These and other important objects, features and advantages of the invention will become apparent as this description proceeds.
The invention accordingly comprises the features of construction, combination of elements and arangement of parts that will be exemplified in the construction hereinafter set forth, and the scope of the invention will be indicated in the claims.
For a fuller understanding of the nature and objects of the invention, reference should be made to the following detailed description, taken in connection with the accompanying drawings, in which:
FIG. 1 is a side elevational view of a first embodiment of the invention;
FIG. 2 is a side elevational view of a second embodiment of the invention
FIG. 3 is a side elevational view of a third embodiment of the invention.
Referring now to FIG. 1, it will there be seen that a first illustrative embodiment of the invention is denoted as a whole by the reference numeral 10.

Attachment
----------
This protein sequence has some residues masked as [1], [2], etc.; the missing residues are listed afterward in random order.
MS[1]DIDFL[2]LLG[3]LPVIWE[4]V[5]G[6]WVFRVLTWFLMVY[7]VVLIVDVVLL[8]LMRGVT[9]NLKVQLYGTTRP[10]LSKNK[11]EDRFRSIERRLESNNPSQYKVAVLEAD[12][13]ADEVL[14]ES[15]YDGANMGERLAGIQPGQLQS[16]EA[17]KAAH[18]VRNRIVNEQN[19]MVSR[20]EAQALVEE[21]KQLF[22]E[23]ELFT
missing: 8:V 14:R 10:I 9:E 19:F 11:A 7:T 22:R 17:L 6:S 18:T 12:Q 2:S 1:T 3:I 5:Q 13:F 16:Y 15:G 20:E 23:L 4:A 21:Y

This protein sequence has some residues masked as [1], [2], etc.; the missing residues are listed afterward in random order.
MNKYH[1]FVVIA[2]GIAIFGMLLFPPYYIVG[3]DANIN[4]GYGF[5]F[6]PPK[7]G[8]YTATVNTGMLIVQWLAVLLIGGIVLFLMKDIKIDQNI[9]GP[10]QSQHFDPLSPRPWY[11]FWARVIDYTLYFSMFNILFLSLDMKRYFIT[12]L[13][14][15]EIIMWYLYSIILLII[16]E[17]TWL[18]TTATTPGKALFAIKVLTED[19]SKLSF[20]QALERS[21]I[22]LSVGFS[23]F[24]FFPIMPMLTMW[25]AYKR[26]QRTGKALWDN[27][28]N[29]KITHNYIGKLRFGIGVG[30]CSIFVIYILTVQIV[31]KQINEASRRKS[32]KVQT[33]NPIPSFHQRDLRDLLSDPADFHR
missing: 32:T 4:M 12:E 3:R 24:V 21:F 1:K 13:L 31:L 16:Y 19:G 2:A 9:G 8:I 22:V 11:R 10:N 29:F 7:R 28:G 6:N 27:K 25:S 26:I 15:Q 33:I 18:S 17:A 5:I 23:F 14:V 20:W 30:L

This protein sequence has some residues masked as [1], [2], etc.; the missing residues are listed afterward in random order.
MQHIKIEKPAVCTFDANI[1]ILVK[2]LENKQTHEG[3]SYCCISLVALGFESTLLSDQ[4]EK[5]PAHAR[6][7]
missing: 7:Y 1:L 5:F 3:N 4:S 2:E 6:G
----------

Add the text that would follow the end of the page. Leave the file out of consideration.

Novel device 10 includes a chamber 12 of hollow construction, at least a first sensor means 14 disposed within said chamber, a display means 16 exterior to said chamber, means 18 electrically connecting said first sensor means and said display means so that a signal generated by said sensor means is delivered to said display means, a tubing means 20 having a leading end 22 adapted for fluid communication with a patient's blood vessel and a trailing end 24 in fluid communication with chamber 12, and an open-closed valve means 26 disposed in tubing means 20 for selectively controlling entry of blood into chamber 12. Note that blood flowing under an impulse provided by the patient's heart (or a heart machine) enters the chamber through an opening formed in the bottom wall of said chamber. Tubing 20 may be arterial tubing (if connected to an arterty) or central venous tubing (if connected to a central vein). Display means 16 displays a numerical value representing a parameter of the patient's blood as measured by first sensor means 14 so that a physician observing display means 16 is informed of said parameter.